Porn targets female viewers, THE SYDNEY MORNING HERALD, 17. November 2009


Women are the future of porn. On screen, behind the camera and buying the finished article, according to a proud posse of X-rated ladies.

Women have become a big new market for the sex industry, which has been badly hit by the growth of pirated movies and freely available amateur films on the internet.

Laura Meritt, owner of a sex shop for women, points to new growth areas in „sex toys, vibrators and other dildos“ due to feminine demand.

Meritt plans to transform X-rated movie-making by putting a „PorYes“ seal of approval on all films where women are the active subjects and not passive objects of the process.

She established a new award for feminist porn movies which was given for the first time at the recent Berlin pornography festival. The trophy was appropriately in the shape of an open oyster.

She compares her PorYes label to „organic“ or „fair trade“ tags that consumers put trust in now. Her label „puts the emphasis on feminine pleasure“ as opposed to the typical focus on the male orgasm.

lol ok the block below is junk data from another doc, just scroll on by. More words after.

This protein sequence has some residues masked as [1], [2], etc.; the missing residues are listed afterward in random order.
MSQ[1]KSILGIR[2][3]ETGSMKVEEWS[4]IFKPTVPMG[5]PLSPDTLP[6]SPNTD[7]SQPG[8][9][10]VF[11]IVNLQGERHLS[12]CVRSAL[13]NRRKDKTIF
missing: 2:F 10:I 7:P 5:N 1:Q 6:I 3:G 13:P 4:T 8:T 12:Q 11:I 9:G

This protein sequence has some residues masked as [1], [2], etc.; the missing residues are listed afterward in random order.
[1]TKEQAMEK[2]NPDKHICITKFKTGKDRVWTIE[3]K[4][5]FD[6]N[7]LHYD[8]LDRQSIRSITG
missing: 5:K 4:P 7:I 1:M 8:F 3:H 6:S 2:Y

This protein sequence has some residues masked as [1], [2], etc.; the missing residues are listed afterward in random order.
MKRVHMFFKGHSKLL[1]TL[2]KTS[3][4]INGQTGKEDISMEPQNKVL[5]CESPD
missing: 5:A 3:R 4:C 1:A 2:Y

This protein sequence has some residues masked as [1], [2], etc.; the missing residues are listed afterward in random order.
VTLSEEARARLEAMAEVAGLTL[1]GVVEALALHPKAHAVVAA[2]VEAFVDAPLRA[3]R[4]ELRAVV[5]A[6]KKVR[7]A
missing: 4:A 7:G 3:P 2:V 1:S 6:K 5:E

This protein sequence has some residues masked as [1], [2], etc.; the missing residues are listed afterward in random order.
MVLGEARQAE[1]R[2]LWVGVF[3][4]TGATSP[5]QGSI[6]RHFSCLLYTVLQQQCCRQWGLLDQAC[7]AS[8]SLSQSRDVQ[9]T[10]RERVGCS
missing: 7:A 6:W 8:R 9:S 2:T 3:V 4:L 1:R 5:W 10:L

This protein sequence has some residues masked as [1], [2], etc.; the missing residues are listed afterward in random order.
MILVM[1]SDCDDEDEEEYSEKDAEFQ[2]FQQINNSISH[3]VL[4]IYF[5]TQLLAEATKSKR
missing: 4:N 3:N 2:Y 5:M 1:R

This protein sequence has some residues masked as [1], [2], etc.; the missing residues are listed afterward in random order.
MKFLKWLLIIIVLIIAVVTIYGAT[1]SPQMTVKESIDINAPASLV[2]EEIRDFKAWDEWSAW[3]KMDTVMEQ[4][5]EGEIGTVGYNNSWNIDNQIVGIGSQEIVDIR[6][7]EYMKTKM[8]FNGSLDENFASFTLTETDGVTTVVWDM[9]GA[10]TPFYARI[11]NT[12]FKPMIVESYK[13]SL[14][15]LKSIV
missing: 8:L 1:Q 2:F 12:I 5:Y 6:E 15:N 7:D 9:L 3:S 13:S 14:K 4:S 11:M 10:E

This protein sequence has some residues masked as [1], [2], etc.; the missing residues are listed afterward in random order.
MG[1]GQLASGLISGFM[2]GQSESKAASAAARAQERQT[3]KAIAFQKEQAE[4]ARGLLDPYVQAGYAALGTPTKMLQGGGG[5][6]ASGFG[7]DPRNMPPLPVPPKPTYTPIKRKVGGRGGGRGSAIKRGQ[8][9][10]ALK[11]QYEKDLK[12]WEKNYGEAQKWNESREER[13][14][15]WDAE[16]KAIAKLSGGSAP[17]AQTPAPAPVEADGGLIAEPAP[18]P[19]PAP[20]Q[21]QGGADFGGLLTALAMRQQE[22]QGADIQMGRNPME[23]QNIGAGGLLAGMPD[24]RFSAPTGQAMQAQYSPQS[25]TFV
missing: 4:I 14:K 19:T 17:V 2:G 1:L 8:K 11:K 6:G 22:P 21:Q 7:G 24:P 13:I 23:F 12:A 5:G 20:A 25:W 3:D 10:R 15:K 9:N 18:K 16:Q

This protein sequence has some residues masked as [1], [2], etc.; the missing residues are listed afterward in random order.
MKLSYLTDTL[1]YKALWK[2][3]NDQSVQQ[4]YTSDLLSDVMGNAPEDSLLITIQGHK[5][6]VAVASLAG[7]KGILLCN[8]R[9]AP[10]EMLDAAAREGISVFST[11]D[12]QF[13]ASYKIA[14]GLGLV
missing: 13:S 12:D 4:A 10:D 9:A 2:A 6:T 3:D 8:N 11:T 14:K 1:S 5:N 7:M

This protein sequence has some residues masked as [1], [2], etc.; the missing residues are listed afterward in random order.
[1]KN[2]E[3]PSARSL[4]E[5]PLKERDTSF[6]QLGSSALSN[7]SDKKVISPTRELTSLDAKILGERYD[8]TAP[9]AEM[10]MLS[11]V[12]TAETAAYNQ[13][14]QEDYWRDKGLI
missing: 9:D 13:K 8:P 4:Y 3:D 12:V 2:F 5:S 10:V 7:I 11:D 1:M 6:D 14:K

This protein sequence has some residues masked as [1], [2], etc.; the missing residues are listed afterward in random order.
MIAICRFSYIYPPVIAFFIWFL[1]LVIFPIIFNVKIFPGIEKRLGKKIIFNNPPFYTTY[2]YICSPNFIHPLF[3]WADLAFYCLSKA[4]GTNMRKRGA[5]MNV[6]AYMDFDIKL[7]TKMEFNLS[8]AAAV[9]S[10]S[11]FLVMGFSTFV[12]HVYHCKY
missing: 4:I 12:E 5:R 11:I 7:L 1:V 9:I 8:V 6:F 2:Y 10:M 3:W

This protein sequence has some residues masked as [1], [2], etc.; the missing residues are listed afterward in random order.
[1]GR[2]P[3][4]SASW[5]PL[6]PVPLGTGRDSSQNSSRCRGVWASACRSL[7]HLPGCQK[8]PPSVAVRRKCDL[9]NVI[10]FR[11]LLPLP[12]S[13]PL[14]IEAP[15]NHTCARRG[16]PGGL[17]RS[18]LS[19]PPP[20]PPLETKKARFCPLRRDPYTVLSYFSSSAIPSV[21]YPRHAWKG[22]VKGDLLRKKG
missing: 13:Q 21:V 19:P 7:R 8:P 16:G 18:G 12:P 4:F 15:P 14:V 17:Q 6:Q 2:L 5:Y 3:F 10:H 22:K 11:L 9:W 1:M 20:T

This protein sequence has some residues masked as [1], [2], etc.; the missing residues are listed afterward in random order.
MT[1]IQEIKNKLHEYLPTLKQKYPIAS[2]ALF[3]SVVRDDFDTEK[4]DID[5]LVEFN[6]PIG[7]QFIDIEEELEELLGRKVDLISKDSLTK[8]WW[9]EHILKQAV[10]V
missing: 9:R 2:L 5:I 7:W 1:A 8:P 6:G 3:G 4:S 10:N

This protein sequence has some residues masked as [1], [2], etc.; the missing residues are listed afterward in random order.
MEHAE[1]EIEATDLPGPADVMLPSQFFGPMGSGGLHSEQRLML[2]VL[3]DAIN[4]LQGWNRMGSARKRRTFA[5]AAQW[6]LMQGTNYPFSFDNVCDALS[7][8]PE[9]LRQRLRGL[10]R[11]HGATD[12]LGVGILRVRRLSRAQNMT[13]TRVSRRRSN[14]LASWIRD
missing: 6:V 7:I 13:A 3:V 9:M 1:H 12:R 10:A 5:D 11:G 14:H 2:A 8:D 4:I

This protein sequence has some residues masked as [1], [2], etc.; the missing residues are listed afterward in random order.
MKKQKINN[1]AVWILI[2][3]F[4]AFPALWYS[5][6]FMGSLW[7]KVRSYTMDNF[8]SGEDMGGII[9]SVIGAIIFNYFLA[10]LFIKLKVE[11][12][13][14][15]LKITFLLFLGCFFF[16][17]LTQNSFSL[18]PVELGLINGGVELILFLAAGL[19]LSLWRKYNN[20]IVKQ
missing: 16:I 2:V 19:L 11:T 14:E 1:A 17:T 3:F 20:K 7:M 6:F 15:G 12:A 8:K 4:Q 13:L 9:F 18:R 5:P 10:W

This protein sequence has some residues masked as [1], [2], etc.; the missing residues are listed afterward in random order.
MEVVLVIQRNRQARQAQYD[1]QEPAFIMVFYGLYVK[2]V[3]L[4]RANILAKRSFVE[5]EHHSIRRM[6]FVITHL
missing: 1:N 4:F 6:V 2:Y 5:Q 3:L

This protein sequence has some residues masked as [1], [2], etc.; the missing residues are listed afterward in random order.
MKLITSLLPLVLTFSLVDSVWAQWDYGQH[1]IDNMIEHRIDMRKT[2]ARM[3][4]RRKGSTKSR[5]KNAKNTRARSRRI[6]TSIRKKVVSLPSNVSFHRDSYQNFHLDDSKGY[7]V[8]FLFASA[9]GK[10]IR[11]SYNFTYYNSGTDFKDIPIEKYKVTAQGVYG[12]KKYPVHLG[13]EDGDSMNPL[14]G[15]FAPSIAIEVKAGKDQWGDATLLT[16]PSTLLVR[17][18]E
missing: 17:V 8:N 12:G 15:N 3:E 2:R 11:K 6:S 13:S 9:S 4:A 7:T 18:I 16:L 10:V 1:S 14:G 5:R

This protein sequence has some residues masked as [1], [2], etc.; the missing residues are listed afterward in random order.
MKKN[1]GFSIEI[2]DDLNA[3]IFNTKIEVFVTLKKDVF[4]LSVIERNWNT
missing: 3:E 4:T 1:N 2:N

Out go the fake breasts then, along with „performance competitions“ and „moaning that is stereotypically dubbed“, she said.

But this does not signal a run of sentimental tosh, „porn made by a woman, for women, does not mean it will be boring,“ Meritt added.

Jurgen Gruning, a filmmaker and organiser of the Berlin festival, agreed that industry stereotypes need to be thrown out. „The idea that women cannot appreciate a film containing raw sex scenes is a myth.“

The PorYes label should also signal „proper working conditions“ for actresses, more women in the director’s chair and priority given to safe sex, according to Merrit.

British X-rated filmmaker Anna Span checks that her actresses have a passport, to make sure their papers have not been taken by a pimp.

„I’m a pornographer and proud!“ the French actress and filmmaker Ovidie said in one debate at the Berlin festival, where almost half of the films shown were directed by women.

Ovidie says it is „impossible“ for the industry to change and urges women to take over obscure classic cinemas instead, rather than be tied to specialist distributors.

Meritt is more hopeful, calling for patience in the battle to overturn an industry dominated by the male gaze.